The phsycological and physical consequences of a sexual abuse can be drastic. Women who have been physically or sexually abused by their partners or by a stranger are more than twice as likely to have an abortion, almost twice as likely to experience depression, and in some regions, 1.5 times more likely to acquire HIV (WHO).

Unfortunately the statistics shows that worldwide, almost 30% of women who have been in a relationship report that they have experienced some form of physical and/or sexual violence by their intimate partner or a family member. The pull quote mentioned above, is the excerpt from an interview with a young architect 23 years, published by the magazine Marie Claire Brazil, where the young woman, whose fictitious name is Rafaela, tells the shocking story of being raped by her best friend.

During the interview Rafaela told how she met Luis (fictitious name) and how they become best friends. Luis and Rafaela used to go out frequently and talk about everything, as real best friends. One night they went to a nightclub to have fun, but as soon as Rafaela finished her first glass of whiskey, Luis went to the bar to buy another one. After few minutes drinking this new whiskey, Rafaela started feeling sick, and vomited. She knows she could not be drunk, but she was feeling dizzy and confused. She asked to go home. Luis as usual helped her. Then, Rafaela explained what happened there.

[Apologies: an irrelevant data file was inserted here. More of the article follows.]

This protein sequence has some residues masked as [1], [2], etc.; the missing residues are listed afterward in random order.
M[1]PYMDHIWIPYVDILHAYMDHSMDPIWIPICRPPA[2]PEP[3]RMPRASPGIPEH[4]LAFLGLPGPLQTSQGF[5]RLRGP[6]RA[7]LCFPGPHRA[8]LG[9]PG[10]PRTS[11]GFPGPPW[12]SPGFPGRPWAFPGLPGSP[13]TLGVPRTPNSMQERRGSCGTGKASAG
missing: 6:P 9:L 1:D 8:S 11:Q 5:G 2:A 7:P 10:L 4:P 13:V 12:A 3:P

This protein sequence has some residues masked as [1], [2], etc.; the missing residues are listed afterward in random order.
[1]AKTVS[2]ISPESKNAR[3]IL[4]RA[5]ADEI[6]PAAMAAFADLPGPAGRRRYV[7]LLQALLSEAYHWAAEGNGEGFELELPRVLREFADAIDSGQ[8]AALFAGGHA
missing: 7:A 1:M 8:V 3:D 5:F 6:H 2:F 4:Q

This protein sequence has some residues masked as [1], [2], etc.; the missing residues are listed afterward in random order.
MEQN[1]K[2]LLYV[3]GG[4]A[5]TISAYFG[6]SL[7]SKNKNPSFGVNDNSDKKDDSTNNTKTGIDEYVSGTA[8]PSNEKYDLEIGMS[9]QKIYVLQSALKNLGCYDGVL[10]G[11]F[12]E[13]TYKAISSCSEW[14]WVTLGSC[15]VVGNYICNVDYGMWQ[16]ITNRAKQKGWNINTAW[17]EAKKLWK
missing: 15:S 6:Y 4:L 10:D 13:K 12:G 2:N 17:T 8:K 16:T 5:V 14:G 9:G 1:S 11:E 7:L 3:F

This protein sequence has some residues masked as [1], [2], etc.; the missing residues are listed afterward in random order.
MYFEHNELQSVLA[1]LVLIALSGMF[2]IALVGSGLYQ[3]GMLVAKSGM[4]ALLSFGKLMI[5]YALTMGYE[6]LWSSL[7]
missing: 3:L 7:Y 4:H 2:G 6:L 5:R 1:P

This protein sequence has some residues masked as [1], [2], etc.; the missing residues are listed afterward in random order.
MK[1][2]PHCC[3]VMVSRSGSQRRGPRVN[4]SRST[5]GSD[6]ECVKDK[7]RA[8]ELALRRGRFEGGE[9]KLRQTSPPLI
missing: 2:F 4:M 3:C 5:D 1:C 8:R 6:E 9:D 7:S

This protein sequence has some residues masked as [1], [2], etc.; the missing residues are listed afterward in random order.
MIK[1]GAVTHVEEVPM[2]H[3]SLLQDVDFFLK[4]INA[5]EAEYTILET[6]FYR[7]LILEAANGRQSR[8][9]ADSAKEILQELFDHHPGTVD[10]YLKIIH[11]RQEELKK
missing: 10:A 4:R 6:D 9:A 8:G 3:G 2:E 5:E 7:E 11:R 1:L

We went straight to my room. He told me to undress myself and to go to bed. I was totally disoriented, so I obeyed. When I realized he was on top of me. I could not react. I would like to say that I screamed and no one heard me. But I just could not speak. I felt no pain at the time. My memory erased the details. I just remember hearing him say, ‘you’re bleeding”.

I do not remember how I have fallen asleep. I woke up the next morning with the sunlight on my face and a pool of blood under me. Luis was at my side and also had blood in his arms, on his face. I tried to wake him but could not. He grunted, turned to the side and still asleep. I remember showering and seeing the blood still trickling down my legs. I called a friend, who lived with me and slept in the next room. She took me to the hospital.

In the waiting room, when they called me, the chair where I sat was drenched in blood. I fainted. I woke up on the floor with doctors around me thinking I was aborting. How could I not even realize what had happened, I thought the bleeding was the result of three months taking the contraceptive pill. Three days later, still bleeding, I went to a gynecologist accompanied another friend, doctor. The face of astonishment of both examining me was horrible. I had a cut of 10 cm in my vagina. ‘This injury is an aberration. Only a birth of a huge baby or a rape causes it. ‘It was the first time I heard the word. Take me long to process information: I was raped by my best friend (Marie Clare Brazil).